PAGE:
Nicolas Pepe and the unstoppable narrative

Motivation comes in all forms in football. A gentle arm around the shoulder. A spot of the hairdryer treatment. And sometimes the simple internal motivation which results from being sent off for sticking the nut on someone and then having to undergo the kind of public shaming that even Cersei Lannister might find a little too intense.
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After making apologies to his team-mates, Mikel Arteta, the Arsenal supporters, Gunnersaurus, the cast of Arsenal Fan TV, Nick Hornby and Keir Starmer, Pepe clearly went into Thursday night’s Europa League match against Molde with redemption on his mind. That much was clear in the first 20 minutes as he gave a masterclass in trying a little too hard; shooting from all angles with the desperation of a man who knows that if he has a bad game, it might be a while before he gets back in the team.
But desperation slowly started to metamorphose into confidence. The more he got those shots away, the closer he got to scoring. And then a rasping effort from range hit the bar and then the post. And then a judiciously measured curling effort beat the outstretched arm of the keeper and the redemption story was written. Headbutting Ezgjan Alioski might be the best career move Pepe ever made.
Pepe is a potentially vital asset for this Arsenal team. Arteta’s approach is designed to create a stable foundation in possession but at present, in its early iterations, it’s quite restrictive. And in the Premier League at least, really quite boring. With his wonderfully chaotic dribbling, Pepe offers a different dimension. A hint of, would you believe, excitement.
"I am really pleased. After the disappointment of something negative, you want to see a reaction and I could see from the first minute with his body language that he was ready to act,” Arteta said. "I think he had a great performance, he scored one goal and could have scored another one or two. He created some good moments in the game and worked really hard for the team, so I really like it, I am pleased with that.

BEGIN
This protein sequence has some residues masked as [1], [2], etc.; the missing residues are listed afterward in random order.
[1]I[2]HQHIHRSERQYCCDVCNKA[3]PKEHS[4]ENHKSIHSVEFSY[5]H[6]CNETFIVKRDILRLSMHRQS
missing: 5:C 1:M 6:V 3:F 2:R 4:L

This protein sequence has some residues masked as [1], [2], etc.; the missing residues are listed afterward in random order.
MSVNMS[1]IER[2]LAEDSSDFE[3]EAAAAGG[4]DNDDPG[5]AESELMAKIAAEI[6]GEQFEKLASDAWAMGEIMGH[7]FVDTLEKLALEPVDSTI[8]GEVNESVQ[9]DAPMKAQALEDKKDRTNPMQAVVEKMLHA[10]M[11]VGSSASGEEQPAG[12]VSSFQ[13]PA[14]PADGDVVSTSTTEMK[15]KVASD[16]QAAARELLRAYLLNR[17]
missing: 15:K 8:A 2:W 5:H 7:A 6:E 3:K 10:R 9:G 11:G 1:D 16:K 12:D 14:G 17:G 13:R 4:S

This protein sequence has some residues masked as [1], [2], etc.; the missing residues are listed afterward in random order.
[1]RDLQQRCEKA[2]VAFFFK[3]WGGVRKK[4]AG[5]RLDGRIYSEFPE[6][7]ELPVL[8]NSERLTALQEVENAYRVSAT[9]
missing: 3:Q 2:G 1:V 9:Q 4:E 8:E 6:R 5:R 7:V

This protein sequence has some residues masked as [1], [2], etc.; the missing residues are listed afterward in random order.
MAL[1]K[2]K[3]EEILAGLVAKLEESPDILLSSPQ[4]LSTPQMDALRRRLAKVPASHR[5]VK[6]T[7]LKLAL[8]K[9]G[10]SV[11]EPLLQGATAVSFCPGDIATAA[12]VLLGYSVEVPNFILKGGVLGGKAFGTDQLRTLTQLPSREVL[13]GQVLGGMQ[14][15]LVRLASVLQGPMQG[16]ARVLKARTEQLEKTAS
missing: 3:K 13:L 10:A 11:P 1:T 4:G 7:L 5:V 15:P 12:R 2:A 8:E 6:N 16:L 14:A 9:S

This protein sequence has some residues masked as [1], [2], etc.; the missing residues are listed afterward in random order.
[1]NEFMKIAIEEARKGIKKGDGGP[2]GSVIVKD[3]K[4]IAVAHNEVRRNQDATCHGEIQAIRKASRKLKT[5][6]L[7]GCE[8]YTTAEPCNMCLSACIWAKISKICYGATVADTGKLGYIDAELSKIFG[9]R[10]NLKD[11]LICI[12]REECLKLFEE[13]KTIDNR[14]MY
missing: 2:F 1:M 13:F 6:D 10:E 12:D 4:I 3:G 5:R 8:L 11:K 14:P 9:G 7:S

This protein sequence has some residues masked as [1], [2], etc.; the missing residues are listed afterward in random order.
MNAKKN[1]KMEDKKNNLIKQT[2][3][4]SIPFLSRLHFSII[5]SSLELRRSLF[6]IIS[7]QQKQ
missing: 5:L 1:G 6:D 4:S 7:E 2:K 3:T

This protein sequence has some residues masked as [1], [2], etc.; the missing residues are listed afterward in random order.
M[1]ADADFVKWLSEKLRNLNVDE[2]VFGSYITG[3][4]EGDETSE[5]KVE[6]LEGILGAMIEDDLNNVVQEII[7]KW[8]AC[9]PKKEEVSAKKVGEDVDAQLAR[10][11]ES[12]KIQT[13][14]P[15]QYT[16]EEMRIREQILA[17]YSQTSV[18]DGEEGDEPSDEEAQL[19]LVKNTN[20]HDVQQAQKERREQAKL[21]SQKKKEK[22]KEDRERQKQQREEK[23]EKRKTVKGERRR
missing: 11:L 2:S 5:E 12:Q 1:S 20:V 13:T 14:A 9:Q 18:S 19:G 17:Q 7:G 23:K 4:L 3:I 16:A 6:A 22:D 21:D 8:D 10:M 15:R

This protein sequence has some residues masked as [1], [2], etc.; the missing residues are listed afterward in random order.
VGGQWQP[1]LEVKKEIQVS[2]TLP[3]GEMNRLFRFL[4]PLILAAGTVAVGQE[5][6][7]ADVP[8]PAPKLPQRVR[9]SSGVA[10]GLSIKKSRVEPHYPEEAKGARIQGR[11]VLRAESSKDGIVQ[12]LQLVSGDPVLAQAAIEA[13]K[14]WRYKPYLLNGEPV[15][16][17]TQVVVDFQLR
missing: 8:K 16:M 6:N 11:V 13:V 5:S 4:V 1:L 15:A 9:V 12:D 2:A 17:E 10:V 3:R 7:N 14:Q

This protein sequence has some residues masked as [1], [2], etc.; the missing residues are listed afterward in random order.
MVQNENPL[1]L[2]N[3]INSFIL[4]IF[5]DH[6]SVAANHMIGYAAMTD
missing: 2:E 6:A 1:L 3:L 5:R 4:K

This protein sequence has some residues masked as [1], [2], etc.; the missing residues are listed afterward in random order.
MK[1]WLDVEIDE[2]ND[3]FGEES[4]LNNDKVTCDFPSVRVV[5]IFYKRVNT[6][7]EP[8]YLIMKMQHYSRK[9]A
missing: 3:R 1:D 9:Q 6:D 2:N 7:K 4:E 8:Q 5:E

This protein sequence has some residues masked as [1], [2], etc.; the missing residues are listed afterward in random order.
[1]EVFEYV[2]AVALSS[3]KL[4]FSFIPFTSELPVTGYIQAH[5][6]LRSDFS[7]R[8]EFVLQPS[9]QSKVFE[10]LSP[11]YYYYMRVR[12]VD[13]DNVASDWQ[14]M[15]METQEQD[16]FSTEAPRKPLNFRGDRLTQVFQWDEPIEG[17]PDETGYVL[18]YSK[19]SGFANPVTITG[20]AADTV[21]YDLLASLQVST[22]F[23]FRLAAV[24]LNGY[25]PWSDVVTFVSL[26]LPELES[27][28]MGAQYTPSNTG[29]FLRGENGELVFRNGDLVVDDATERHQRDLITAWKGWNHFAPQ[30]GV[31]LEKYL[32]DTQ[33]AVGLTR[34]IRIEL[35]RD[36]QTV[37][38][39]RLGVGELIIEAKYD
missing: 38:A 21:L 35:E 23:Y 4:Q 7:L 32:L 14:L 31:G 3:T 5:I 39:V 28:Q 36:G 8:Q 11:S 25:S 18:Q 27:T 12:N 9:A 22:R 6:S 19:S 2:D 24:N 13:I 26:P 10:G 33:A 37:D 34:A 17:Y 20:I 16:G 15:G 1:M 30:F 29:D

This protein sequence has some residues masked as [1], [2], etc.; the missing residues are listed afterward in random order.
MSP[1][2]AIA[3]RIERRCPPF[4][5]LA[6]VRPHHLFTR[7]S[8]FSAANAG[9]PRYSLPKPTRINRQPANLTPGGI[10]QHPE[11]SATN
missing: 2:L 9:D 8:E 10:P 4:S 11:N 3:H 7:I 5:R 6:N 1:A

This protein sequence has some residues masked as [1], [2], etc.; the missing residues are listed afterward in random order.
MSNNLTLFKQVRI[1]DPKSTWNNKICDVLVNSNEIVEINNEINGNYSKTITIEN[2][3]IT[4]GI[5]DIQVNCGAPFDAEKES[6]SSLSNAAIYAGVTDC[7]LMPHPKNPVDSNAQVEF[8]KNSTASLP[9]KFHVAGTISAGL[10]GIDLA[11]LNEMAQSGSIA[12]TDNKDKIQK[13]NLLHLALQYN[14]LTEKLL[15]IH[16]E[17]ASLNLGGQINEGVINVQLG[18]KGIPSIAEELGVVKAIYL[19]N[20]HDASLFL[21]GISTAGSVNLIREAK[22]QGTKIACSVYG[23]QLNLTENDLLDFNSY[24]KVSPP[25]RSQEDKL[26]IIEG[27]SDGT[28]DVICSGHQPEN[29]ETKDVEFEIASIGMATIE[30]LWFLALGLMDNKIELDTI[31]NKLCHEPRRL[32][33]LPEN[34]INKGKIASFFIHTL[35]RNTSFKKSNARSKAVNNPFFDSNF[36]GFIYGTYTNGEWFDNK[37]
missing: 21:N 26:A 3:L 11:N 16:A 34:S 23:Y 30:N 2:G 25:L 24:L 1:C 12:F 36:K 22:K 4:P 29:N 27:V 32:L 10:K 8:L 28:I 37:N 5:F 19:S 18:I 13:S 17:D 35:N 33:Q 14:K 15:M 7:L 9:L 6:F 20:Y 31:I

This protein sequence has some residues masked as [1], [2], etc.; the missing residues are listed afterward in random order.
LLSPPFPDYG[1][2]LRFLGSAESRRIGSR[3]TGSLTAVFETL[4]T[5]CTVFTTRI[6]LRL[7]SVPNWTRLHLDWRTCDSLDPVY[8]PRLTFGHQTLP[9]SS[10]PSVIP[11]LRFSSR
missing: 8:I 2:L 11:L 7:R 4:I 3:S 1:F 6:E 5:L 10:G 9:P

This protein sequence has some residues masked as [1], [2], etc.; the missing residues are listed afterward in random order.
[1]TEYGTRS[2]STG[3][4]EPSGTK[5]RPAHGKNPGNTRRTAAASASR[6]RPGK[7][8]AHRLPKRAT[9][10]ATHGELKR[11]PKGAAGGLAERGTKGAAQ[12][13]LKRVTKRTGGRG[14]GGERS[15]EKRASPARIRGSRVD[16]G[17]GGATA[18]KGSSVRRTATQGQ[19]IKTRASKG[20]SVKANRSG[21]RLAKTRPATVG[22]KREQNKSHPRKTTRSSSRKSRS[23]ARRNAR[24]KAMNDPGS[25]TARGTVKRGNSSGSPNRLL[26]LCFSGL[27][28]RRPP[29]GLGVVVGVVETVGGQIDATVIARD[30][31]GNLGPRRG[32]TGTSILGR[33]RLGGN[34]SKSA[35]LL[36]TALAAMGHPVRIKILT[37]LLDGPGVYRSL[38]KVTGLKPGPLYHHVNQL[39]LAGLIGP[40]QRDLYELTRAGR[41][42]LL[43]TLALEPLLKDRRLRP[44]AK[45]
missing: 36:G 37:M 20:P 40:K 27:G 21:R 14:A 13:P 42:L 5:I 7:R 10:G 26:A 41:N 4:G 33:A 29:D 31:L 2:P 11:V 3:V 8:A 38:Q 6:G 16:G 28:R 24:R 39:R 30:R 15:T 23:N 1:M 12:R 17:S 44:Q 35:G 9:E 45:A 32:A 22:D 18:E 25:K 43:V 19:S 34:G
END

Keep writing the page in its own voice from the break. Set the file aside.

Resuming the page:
"We all know what his level, and all the time the question is how often he can get to that level and how he contributes to other aspects of the game. Today is the example of the level he needs to hit, and he needs to keep doing it because he is capable of it and you can see that every time he gets in those positions in the final third, he is a real threat and a very difficult player to control because he can go with his feet, he can come inside, he can shoot, he can create crosses and he can go in behind you as well. That is what we can expect from him."
It was a good night all round with academy products Reiss Nelson and Folarin Balogun also on the scoreline as Arsenal wrapped up qualification with two games to spare.
Incidentally, Arsenal's next outing in the Europa League, at home to Rapid Vienna next week, will be the first elite match in England to see the return of fans since March. At least Pepe won't have to offer individual apologies to each one on the day now.

The Ndombele show

Tottenham Hotspur's Tanguy Ndombele holds off the challenge from PFC Ludogorets Razgrad's Dominic Yankov

Image credit: Getty Images

Nothing screams 'Jose Mourinho is back, baby' like seeing a tremendously gifted playmaker set off from his own half and dribble round half a team to lay on a goal for his side. Okay, maybe not quite. It's not exactly what you'd expect from a Mourinho side. But nevertheless, Tanguy Ndombele's best Maradona impression certainly indicated that Jose, and his team, are currently in a happy place.